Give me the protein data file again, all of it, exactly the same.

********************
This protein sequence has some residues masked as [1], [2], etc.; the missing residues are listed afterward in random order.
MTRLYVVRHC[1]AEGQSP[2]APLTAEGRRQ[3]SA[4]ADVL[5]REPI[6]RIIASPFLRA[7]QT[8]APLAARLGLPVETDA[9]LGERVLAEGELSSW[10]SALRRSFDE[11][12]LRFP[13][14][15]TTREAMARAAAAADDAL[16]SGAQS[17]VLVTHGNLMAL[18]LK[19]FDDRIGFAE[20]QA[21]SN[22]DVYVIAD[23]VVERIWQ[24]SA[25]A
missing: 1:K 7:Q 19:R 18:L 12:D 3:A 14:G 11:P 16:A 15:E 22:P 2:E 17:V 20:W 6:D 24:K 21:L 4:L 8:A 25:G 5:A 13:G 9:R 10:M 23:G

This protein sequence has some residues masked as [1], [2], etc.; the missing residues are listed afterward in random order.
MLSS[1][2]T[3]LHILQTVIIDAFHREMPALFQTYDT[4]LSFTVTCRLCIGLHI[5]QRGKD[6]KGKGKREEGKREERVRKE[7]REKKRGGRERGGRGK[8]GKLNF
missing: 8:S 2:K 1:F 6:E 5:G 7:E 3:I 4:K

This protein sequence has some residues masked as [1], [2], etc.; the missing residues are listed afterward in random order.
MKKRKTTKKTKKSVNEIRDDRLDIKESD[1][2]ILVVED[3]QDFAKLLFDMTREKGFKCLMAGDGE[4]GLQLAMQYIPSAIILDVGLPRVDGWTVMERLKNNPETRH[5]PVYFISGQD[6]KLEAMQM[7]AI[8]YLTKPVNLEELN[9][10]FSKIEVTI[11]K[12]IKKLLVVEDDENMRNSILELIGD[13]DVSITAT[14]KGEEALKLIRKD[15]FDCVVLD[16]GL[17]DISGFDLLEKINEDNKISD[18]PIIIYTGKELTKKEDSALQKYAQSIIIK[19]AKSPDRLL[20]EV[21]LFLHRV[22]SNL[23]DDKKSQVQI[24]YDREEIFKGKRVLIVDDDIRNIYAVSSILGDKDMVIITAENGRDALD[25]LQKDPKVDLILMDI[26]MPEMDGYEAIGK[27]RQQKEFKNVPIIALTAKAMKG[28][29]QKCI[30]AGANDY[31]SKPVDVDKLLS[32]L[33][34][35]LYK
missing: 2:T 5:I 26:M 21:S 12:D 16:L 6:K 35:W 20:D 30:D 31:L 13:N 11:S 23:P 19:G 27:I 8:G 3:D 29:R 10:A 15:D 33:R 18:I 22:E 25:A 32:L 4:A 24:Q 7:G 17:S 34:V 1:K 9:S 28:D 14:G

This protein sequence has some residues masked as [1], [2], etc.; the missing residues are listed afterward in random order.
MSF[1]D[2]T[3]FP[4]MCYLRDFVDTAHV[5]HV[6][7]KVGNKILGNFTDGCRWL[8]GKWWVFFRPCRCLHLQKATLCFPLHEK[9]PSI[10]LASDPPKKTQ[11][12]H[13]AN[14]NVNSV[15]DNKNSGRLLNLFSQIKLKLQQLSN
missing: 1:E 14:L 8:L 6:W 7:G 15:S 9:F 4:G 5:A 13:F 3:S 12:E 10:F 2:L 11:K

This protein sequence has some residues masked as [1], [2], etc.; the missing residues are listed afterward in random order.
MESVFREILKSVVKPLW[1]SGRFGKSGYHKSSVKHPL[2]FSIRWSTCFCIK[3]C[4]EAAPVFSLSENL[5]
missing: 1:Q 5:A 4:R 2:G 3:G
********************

This protein sequence has some residues masked as [1], [2], etc.; the missing residues are listed afterward in random order.
MTRLYVVRHC[1]AEGQSP[2]APLTAEGRRQ[3]SA[4]ADVL[5]REPI[6]RIIASPFLRA[7]QT[8]APLAARLGLPVETDA[9]LGERVLAEGELSSW[10]SALRRSFDE[11][12]LRFP[13][14][15]TTREAMARAAAAADDAL[16]SGAQS[17]VLVTHGNLMAL[18]LK[19]FDDRIGFAE[20]QA[21]SN[22]DVYVIAD[23]VVERIWQ[24]SA[25]A
missing: 1:K 7:Q 19:R 18:L 12:D 3:A 14:G 11:P 16:A 15:E 22:P 2:E 17:V 20:W 6:D 24:K 21:L 4:L 8:A 25:G 5:A 13:G 9:R 10:M 23:G

This protein sequence has some residues masked as [1], [2], etc.; the missing residues are listed afterward in random order.
MLSS[1][2]T[3]LHILQTVIIDAFHREMPALFQTYDT[4]LSFTVTCRLCIGLHI[5]QRGKD[6]KGKGKREEGKREERVRKE[7]REKKRGGRERGGRGK[8]GKLNF
missing: 8:S 2:K 1:F 6:E 5:G 7:E 3:I 4:K

This protein sequence has some residues masked as [1], [2], etc.; the missing residues are listed afterward in random order.
MKKRKTTKKTKKSVNEIRDDRLDIKESD[1][2]ILVVED[3]QDFAKLLFDMTREKGFKCLMAGDGE[4]GLQLAMQYIPSAIILDVGLPRVDGWTVMERLKNNPETRH[5]PVYFISGQD[6]KLEAMQM[7]AI[8]YLTKPVNLEELN[9][10]FSKIEVTI[11]K[12]IKKLLVVEDDENMRNSILELIGD[13]DVSITAT[14]KGEEALKLIRKD[15]FDCVVLD[16]GL[17]DISGFDLLEKINEDNKISD[18]PIIIYTGKELTKKEDSALQKYAQSIIIK[19]AKSPDRLL[20]EV[21]LFLHRV[22]SNL[23]DDKKSQVQI[24]YDREEIFKGKRVLIVDDDIRNIYAVSSILGDKDMVIITAENGRDALD[25]LQKDPKVDLILMDI[26]MPEMDGYEAIGK[27]RQQKEFKNVPIIALTAKAMKG[28][29]QKCI[30]AGANDY[31]SKPVDVDKLLS[32]L[33][34][35]LYK
missing: 2:T 5:I 26:M 21:S 12:D 16:L 6:K 35:W 20:D 30:D 31:L 13:N 11:S 23:P 19:G 27:I 8:G 3:D 29:R 10:A 15:D 33:R 18:I 22:E 25:A 32:L 4:A 24:Q 7:G 17:S 34:V 1:K 9:S 28:D 14:G

This protein sequence has some residues masked as [1], [2], etc.; the missing residues are listed afterward in random order.
MSF[1]D[2]T[3]FP[4]MCYLRDFVDTAHV[5]HV[6][7]KVGNKILGNFTDGCRWL[8]GKWWVFFRPCRCLHLQKATLCFPLHEK[9]PSI[10]LASDPPKKTQ[11][12]H[13]AN[14]NVNSV[15]DNKNSGRLLNLFSQIKLKLQQLSN
missing: 1:E 14:L 8:L 6:W 7:G 15:S 9:F 4:G 5:A 13:F 3:S 12:E 10:F 2:L 11:K

This protein sequence has some residues masked as [1], [2], etc.; the missing residues are listed afterward in random order.
MESVFREILKSVVKPLW[1]SGRFGKSGYHKSSVKHPL[2]FSIRWSTCFCIK[3]C[4]EAAPVFSLSENL[5]
missing: 1:Q 5:A 4:R 2:G 3:G